It’s time for the party to fête our activists like we do our financial donors

by  Prem Goyal

David Lloyd-George declared upon the end of the Great War that his mission was to “make Britain a fit country for heroes to live in”.  While we are not at war, fighting in no-man’s land, Labour is engaged in a constant battle for the hearts and minds of the British people, which requires high grassroots morale.

Lloyd-George understood that after years of sacrifice, the country had to improve and mobilise to recognise the value of ordinary men putting their lives on the line. Fast forward, and it’s time for Labour to recognise and reward the many activists who put themselves on the neighbourhood frontline,  in various, hours, days, weeks and months, campaigning for the social democratic cause and empowering their local communities.

All of our members have stories and experiences that have the potential to excite and inspire, so let’s create a club with which we can celebrate this commitment and success.

This club would be an equivalent to the Thousand Club – with the difference that it would recognise members for contributing time and effort rather than money.

It would bring the same benefits enjoyed by our generous donors to members contributing significant amounts of time for Labour, whether campaigning, developing Labour policy and ideas within their local areas or empowering their local community.

While not discrediting the Thousand Club in any way, Labour must be willing think outside the box of traditionally rewarding people for financial capital and recognise the importance of voluntary and human capital – proactively rewarding activists for time and effort put in that is equivalent to the amounts paid to the Thousand Club.

This club would be the focus through which members via their constituency parties can tally up the hours they put in over an amount of time and forward it to their constituency secretary who would deliver such findings to party headquarters ahead of the party annual conference.

Campaigning completed per person could be displayed on a subset of the Labour website, where people could check on their comparative campaigning performance (Ken Livingstone’s innovative mayoral campaign recently tried something similar on “YourKen”).

Like the London marathon site, this should encourage comradely competition. Such a piece of technology works wonders for the marathon, creating a greater sense of viewer engagement that Labour would do well to adapt.

This is another step for Labour to up its organising game. In the fast paced world of community politics, Labour activists need to be long-distance runners, instead of short-distance sprinters, and such league tables would surely incentivise activity from our comrades in preparing for long-term activist development by involving themselves in such activities.

The hours could be calculated from the resumption of parliamentary business in October through till July of the following year. Ideally there should be a celebration at conference with members present to collect prizes for their hard work, as well as invitations to subsidised social and entertainment events to reward hard working campaigners up and down the country.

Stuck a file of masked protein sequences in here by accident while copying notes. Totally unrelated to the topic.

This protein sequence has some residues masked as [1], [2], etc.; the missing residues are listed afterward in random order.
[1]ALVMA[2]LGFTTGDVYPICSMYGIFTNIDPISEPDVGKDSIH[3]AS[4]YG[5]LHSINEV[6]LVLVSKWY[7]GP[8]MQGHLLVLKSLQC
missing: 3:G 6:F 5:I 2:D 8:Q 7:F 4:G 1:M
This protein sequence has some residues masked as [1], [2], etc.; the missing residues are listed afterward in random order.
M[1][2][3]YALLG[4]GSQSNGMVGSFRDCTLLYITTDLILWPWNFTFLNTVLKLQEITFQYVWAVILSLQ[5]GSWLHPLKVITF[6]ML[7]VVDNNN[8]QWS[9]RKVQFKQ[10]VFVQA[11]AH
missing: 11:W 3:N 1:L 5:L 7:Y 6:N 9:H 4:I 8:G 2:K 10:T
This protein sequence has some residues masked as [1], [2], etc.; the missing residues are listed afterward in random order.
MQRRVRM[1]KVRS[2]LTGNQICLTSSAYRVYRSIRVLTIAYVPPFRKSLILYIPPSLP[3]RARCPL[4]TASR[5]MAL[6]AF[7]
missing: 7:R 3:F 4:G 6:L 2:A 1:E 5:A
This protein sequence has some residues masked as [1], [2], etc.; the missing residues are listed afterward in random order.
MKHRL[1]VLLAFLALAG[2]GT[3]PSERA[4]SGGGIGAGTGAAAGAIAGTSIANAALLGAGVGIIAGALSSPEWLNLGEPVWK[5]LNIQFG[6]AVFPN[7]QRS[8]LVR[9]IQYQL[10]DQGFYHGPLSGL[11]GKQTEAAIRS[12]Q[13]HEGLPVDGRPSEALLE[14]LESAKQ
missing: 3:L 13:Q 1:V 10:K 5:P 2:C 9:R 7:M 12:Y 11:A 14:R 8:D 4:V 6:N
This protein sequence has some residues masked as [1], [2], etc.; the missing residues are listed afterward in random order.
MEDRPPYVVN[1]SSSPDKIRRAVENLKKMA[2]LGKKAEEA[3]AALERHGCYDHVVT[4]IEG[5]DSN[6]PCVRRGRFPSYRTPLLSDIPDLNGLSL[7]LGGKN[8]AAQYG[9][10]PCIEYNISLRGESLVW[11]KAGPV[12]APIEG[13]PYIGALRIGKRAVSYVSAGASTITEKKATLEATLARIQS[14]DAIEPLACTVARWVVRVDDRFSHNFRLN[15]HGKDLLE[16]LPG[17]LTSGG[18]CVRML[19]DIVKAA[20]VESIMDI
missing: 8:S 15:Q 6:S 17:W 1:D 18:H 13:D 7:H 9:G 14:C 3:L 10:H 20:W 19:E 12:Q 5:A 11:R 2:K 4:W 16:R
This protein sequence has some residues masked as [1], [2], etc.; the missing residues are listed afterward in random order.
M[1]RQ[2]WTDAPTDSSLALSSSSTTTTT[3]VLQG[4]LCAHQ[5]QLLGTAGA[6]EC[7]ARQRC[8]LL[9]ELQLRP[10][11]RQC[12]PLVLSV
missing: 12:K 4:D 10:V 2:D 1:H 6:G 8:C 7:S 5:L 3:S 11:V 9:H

Like the annual Academy Awards, the Labour party needs to treat its members as stars deserving of a red carpet as they enter the conference hall. Subject to discussion amongst ourselves as comrades, the awards should range from top individual awards such as best youth rep, best BAME rep, and best women’s rep, as well as best organiser, as well as longest amount of hours volunteered; regional prizes should be provided to recognise the work of councillors and groups of activists who make a clear and definitive change to their communities’ circumstances.

The online hub of the club could also include a forum for members to share their campaigning experiences and testimonies over the comradely assistance and support provided through the club, with the option for members to donate funds to support the group’s activities.

The urgency of such a proposal rang true recently when Iain McNicol announced that he wanted to train and recruit 100 new parliamentary candidates in the next 12 months and have 200 party organisers working in local communities by 2014 to boost the resourcefulness and strength of our grassroots.

In the words of Refounding Labour,

“…change cannot be achieved from above. Yes, leadership is needed, but unless we all participate in the work of refounding our party it won’t truly happen. We need to strengthen our long term relationships in the local community, not just to enhance our short term electioneering capacity, but to be a party more representative of the communities we seek to represent.”

Celebrating our activists as we do our financial donors will help generate the frontline motivation and commitment needed for Iain’s goal to become a reality.

Prem Goyal is vice-chair of Bermondsey and Old Southwark constituency Labour Party

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3 Responses to “It’s time for the party to fête our activists like we do our financial donors”

  1. swatantra says:

    Its all beyond my Ken.
    Maybe we should have a loyalty card and give points for ‘activism’ And, if you haven’t earned your 5000 points you don’t get to stand as a PPC. That should be one in the eye for all these young researchers and spads who get parachuted in to safe seats.

  2. Les Abbey says:

    Or hand out Sainsbury’s coupons.

  3. Seymour says:

    But swantantra, those researchers and spads are working 24/7 to spread the word. They are the real activists of the party.
    They’ll have their 5,000 points in a few months while canvasers and leafleters and people who talk to people outside westminster will take years as they only give an equivalent hour or two a week.

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